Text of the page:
The Federal Trade Commission has entered into court settlements with the final defendants charged with violating the Do Not Call provisions of the Telemarketing Sales Rule by calling consumers whose numbers were on the Do Not Call Registry in an attempt to sell them DirecTV satellite television subscriptions.
The orders require the defendants to pay a total of $100,000 in penalties and bar them from future TSR violations. The final judgments and orders were filed by the U.S. Department of Justice on the FTC’s behalf on Dec. 7 in the U.S. District Court for the Central District of California, Western Division.
In December 2005, the FTC charged El Segundo, CA-based DirecTV and other defendants that telemarketed on DirecTV’s behalf with violating the DNC Rule and the TSR by calling consumers, despite the fact that their numbers were on the National DNC Registry.
In settling the charges, DirecTV paid $5.3 million, representing the largest-ever DNC penalty obtained by the Commission.
The final court orders settle the FTC’s charges against the following defendants: D.R.D. Inc., also d/b/a Power Direct; Daniel R. Delfino, individually and as an officer of D.R.D.; Global Satellite LLC., also d/b/a Mavcomm; William King, individually and as an officer of Global Satellite; and Michael Gleason, individually and as an officer of Global Satellite.
According to the FTC, the D.R.D. and Global Satellite defendants violated the DNC provisions of the TSR by telemarketing DirecTV subscriptions on behalf of DirecTV to consumers whose numbers are on the National DNC Registry. Defendant Global Satellite also violated the TSR by using pre-recorded telemarketing messages that resulted in abandoned calls.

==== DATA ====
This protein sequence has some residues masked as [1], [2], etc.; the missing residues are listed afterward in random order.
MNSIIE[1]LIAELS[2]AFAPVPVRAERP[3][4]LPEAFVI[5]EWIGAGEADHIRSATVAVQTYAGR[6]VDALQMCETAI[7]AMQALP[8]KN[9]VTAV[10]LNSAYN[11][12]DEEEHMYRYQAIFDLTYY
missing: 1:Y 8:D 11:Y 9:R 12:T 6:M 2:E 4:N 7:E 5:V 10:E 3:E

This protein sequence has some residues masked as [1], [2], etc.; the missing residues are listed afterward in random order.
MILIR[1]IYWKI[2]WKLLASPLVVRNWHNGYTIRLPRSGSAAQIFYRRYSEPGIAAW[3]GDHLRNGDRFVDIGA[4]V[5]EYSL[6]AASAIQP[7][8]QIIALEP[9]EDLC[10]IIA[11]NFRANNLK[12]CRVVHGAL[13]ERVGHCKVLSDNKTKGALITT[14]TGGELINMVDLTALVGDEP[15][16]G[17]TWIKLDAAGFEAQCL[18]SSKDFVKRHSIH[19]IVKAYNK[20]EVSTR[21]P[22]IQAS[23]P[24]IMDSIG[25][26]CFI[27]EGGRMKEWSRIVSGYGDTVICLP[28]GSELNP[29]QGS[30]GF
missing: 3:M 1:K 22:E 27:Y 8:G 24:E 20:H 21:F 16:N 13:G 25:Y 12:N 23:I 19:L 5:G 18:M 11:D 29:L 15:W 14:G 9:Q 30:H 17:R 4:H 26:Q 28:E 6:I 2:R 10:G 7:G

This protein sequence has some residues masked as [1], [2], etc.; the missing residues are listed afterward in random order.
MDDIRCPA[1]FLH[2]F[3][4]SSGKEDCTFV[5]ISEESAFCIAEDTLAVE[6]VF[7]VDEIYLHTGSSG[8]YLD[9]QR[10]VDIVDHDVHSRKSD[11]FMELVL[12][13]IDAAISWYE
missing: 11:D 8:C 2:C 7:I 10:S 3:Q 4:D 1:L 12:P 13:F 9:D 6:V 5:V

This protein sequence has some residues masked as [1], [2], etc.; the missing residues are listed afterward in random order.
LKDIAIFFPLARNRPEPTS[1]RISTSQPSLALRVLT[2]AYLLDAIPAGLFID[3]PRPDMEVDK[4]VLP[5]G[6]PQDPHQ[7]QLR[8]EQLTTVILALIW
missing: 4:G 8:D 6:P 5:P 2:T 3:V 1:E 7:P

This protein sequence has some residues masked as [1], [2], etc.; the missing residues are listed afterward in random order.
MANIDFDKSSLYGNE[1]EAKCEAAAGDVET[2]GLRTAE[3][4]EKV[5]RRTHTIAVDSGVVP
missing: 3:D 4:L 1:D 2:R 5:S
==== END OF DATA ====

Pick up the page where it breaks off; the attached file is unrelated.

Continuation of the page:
Under the TSR, each abandoned call is a violation of the rule if not connected to a live operator within two seconds after the consumer answers.
In other news, operators who promised Spanish-speaking consumers “designer” merchandise but delivered knock-offs and outdated electronics will give up approximately $235,000 to settle FTC charges that their scam violated federal laws including the DNC Rule.
The telemarketers called Spanish-speaking customers, telling them they had been selected to get a valuable “prize,” such as a laptop or digital video camera. They told consumers that to get the prize, they would have to purchase “designer” merchandise, such as watches and fragrances. The FTC alleged that all consumers received for their payment of $213 to $250 were cheap knock-offs and outdated electronics.
The FTC also charged that the operation called telephone numbers listed on the National Do Not Call Registry.
The settlement with Del Sol, LLC its principal, Fernando Gonzalez Lopez, prohibits them from making misrepresentations in the advertising or sale of any product or service and prohibits them from violating any provision of the Telemarketing Sales Rule, including the FTC’s DNC Rule.
A $1.6 million judgment against the defendants is suspended based on their inability to pay. They will give up approximately $235,000. If it is found that the defendants misrepresented their financial status, then they will be liable for the full amount.
The stipulated final order for permanent injunction was filed in the U.S. District Court for the Central District of California on Dec 5.